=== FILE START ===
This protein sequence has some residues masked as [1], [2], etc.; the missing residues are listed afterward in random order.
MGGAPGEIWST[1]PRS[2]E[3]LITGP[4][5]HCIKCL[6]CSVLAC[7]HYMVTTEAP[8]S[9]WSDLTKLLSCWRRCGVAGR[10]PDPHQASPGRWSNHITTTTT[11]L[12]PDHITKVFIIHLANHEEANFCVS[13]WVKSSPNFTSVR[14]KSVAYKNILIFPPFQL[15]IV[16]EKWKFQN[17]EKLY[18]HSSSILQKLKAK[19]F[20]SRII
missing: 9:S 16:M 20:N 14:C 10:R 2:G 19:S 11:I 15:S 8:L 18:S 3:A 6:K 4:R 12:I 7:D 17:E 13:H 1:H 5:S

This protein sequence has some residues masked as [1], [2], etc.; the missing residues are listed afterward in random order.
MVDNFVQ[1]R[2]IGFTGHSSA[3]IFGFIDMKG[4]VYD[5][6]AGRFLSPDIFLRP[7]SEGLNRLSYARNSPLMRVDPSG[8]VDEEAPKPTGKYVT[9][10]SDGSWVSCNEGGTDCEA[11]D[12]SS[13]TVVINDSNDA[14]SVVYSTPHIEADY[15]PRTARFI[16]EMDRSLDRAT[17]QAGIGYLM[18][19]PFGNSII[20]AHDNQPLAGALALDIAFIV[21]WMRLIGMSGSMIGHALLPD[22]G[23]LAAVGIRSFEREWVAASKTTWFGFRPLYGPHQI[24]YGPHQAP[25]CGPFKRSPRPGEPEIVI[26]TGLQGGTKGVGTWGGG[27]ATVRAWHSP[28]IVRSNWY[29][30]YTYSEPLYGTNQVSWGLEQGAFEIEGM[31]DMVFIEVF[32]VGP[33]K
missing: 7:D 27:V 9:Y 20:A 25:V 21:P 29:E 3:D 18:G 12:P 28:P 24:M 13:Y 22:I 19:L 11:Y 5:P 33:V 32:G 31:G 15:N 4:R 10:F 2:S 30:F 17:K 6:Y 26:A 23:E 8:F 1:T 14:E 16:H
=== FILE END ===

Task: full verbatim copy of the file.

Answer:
This protein sequence has some residues masked as [1], [2], etc.; the missing residues are listed afterward in random order.
MGGAPGEIWST[1]PRS[2]E[3]LITGP[4][5]HCIKCL[6]CSVLAC[7]HYMVTTEAP[8]S[9]WSDLTKLLSCWRRCGVAGR[10]PDPHQASPGRWSNHITTTTT[11]L[12]PDHITKVFIIHLANHEEANFCVS[13]WVKSSPNFTSVR[14]KSVAYKNILIFPPFQL[15]IV[16]EKWKFQN[17]EKLY[18]HSSSILQKLKAK[19]F[20]SRII
missing: 9:S 16:M 20:N 14:C 10:R 2:G 19:S 11:I 15:S 8:L 18:S 3:A 6:K 4:R 12:I 7:D 17:E 13:H 1:H 5:S

This protein sequence has some residues masked as [1], [2], etc.; the missing residues are listed afterward in random order.
MVDNFVQ[1]R[2]IGFTGHSSA[3]IFGFIDMKG[4]VYD[5][6]AGRFLSPDIFLRP[7]SEGLNRLSYARNSPLMRVDPSG[8]VDEEAPKPTGKYVT[9][10]SDGSWVSCNEGGTDCEA[11]D[12]SS[13]TVVINDSNDA[14]SVVYSTPHIEADY[15]PRTARFI[16]EMDRSLDRAT[17]QAGIGYLM[18][19]PFGNSII[20]AHDNQPLAGALALDIAFIV[21]WMRLIGMSGSMIGHALLPD[22]G[23]LAAVGIRSFEREWVAASKTTWFGFRPLYGPHQI[24]YGPHQAP[25]CGPFKRSPRPGEPEIVI[26]TGLQGGTKGVGTWGGG[27]ATVRAWHSP[28]IVRSNWY[29][30]YTYSEPLYGTNQVSWGLEQGAFEIEGM[31]DMVFIEVF[32]VGP[33]K
missing: 7:D 27:V 9:Y 20:A 25:V 21:P 29:E 3:D 18:G 12:P 28:P 24:M 13:Y 22:I 19:L 11:Y 5:P 33:V 32:G 31:G 15:N 4:R 10:F 2:S 30:F 17:K 6:Y 26:A 23:E 8:F 1:T 14:E 16:H